Parkinson’s UK, the national charity that supports people with Parkinson’s is working with Sport England on the Parkinson’s Power project, which is currently running across the north-east from Berwick to Darlington.
Being active and exercising can really help people to live well with Parkinson’s, and the project will help people with Parkinson’s to access more opportunities to become and stay physically active.
Parkinson’s disease is a progressive neurological condition, meaning that it causes problems in the brain and gets worse over time. There are nearly 6000 people in the north-east living with Parkinson’s, and the project is focusing on supporting people to become and stay more physically active by doing things they enjoy. Part of this work involves using volunteers to support people to take their first steps to lead a more active life, including working with local community and volunteer groups.
Project Support Officer Anna Castiaux is running a brand-new volunteering scheme called Parkinson’s Power Buddies, and she needs recruits to join up from across the region. Volunteer Buddies will support people with Parkinson’s to become and stay active, in a wide range of fun and enjoyable ways.
“We want volunteers from all walks of life who can spare us an hour or so a week and want to make a difference to the life of someone who needs it” said Anna.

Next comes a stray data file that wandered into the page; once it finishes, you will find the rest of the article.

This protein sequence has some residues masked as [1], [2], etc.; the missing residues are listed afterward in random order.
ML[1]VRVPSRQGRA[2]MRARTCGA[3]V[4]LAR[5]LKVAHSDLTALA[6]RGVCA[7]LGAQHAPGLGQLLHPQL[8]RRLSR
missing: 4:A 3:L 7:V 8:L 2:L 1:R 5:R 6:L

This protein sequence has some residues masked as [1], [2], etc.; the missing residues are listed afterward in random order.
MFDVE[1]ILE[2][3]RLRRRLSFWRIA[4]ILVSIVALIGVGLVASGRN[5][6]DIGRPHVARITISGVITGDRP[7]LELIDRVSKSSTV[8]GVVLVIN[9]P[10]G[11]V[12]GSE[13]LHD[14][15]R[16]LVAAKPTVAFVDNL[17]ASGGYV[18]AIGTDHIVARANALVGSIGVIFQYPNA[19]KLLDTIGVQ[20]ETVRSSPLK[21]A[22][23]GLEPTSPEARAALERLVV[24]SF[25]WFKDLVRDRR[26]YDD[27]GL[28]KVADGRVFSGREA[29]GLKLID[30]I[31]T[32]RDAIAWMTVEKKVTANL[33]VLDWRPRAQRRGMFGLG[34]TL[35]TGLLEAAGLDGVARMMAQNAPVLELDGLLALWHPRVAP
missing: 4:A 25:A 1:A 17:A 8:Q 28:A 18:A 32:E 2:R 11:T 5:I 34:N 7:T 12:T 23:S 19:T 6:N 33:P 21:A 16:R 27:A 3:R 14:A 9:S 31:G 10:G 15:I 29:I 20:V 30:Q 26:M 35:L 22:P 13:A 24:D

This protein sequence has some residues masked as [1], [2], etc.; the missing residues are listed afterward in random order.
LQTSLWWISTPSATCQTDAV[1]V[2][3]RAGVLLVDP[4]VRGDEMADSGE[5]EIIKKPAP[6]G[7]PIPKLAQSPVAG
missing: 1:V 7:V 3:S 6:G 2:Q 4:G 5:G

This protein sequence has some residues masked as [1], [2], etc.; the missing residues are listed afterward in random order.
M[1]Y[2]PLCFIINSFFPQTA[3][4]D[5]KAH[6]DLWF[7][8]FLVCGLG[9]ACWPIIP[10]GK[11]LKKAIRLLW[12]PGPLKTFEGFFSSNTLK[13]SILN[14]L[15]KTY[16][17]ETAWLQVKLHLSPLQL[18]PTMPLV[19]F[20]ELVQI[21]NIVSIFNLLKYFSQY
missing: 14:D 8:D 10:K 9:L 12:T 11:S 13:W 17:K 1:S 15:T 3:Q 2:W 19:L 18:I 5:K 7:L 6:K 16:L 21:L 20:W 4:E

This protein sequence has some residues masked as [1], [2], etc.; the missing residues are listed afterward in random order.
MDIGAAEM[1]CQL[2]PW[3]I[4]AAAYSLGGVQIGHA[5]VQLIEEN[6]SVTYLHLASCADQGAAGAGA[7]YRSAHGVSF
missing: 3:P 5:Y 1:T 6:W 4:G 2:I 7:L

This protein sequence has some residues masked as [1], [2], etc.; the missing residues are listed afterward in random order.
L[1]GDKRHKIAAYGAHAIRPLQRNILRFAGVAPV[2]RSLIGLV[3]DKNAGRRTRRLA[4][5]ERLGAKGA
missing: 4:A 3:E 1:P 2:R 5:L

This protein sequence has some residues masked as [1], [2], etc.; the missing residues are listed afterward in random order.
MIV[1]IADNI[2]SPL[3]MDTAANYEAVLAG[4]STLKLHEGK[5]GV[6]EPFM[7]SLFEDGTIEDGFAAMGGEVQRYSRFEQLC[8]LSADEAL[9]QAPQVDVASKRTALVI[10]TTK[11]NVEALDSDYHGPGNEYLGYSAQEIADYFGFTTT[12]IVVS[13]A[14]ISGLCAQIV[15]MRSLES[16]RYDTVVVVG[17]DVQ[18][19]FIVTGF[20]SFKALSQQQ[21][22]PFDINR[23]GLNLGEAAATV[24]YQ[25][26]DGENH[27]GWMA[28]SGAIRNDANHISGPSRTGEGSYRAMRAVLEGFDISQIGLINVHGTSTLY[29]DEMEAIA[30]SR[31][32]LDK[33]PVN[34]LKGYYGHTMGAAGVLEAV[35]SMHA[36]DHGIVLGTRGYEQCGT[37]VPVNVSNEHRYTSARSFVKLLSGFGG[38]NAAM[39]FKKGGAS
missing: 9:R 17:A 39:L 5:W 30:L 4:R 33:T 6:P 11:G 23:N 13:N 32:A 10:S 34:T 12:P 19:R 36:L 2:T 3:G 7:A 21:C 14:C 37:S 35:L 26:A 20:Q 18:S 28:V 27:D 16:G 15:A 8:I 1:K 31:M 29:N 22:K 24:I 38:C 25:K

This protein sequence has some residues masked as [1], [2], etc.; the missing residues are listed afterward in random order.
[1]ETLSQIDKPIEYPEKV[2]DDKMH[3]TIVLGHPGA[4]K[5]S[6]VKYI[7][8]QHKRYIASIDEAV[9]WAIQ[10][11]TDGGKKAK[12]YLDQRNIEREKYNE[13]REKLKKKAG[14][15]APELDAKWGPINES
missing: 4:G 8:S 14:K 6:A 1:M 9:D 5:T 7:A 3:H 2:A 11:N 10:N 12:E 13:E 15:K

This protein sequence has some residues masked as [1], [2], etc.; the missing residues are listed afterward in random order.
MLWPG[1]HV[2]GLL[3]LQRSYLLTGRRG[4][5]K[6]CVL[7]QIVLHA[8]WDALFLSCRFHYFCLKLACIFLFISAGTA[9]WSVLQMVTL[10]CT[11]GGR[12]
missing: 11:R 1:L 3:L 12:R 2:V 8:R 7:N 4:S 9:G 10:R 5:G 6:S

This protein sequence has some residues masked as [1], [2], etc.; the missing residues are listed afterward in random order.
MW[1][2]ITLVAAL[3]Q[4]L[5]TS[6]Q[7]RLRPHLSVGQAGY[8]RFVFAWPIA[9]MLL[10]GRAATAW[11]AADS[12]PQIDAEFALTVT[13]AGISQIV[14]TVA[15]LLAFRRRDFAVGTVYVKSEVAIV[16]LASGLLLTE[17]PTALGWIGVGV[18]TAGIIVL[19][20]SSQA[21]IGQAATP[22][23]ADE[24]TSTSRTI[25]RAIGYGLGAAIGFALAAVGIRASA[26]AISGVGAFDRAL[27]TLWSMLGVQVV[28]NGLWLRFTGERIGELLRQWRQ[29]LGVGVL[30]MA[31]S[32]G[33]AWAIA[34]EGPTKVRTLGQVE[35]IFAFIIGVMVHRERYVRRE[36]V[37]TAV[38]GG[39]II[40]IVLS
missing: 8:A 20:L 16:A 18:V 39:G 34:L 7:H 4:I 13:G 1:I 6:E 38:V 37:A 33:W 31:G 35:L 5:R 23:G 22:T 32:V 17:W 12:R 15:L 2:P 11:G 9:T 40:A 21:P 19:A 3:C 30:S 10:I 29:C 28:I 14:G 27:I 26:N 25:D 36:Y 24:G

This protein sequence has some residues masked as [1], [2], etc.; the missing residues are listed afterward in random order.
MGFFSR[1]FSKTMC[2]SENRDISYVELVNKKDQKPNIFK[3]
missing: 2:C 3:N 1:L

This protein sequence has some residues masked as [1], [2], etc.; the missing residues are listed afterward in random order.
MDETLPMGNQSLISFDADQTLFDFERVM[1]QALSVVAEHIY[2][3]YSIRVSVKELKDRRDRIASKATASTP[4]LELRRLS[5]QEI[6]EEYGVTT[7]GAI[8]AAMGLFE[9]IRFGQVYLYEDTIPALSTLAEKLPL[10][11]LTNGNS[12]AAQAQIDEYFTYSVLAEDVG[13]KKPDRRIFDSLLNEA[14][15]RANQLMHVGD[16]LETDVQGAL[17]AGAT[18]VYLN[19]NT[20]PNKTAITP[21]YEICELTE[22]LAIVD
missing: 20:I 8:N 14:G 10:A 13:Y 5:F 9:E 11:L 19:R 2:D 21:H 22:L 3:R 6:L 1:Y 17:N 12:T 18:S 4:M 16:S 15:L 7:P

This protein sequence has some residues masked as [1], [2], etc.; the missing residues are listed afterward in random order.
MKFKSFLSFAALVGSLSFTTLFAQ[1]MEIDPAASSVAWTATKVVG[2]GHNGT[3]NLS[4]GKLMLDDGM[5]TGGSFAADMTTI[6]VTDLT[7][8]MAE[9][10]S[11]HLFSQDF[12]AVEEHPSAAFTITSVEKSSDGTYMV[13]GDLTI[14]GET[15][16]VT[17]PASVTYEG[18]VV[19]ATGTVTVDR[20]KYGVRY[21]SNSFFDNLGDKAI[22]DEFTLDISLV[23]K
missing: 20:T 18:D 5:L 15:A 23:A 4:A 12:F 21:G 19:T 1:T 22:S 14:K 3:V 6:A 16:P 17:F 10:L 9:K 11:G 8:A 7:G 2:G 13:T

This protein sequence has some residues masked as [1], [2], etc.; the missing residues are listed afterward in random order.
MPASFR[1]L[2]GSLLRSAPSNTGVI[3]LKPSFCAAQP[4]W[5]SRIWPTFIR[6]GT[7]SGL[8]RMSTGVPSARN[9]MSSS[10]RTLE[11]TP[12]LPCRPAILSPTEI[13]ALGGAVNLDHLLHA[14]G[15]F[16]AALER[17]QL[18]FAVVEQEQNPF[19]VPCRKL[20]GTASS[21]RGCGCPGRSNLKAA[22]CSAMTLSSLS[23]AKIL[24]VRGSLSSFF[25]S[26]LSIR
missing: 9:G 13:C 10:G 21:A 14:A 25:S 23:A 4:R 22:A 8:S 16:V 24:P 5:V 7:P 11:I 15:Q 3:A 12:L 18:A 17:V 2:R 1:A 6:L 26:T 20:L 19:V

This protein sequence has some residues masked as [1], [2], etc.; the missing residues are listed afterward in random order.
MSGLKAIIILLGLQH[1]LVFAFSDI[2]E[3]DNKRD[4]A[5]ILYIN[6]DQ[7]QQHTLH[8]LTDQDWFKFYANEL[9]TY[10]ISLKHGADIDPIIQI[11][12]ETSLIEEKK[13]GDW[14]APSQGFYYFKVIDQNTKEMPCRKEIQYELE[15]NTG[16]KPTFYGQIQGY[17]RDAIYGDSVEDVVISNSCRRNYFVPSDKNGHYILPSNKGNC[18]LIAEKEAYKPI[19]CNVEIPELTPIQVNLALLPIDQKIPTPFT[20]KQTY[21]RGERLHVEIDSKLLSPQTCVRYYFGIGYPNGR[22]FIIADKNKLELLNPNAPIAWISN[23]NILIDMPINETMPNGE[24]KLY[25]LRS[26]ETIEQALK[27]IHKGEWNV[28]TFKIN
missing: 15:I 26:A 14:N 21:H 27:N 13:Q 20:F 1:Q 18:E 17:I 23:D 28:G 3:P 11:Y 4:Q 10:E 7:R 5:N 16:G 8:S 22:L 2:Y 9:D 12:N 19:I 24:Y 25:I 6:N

“Activities that Buddies will support will be very varied, it could be accompanying someone to an exercise class for the first time, doing a bit of gardening together, or just going for a walk, that’s the beauty of our project, there is something for everyone!”
“Our Buddies will play a vital role in supporting people with Parkinson’s” commented Anna, “as well as enjoying the benefits of being active and meeting new people themselves. We know that getting out and about, enjoying the outdoors and doing something positive has huge mental and physical benefits for everyone, so the project really is a win win!”
“We also want to work with local clubs and groups who would like some training for their volunteers to help them understand more about Parkinson’s, and how they can support people to become more active, whether it’s walking, angling, cycling or anything else, fun, social and enjoyable” said Anna. “We know what a rich heritage of supportive community groups there is in the north-east, and we want to make sure people with Parkinson’s can access that support.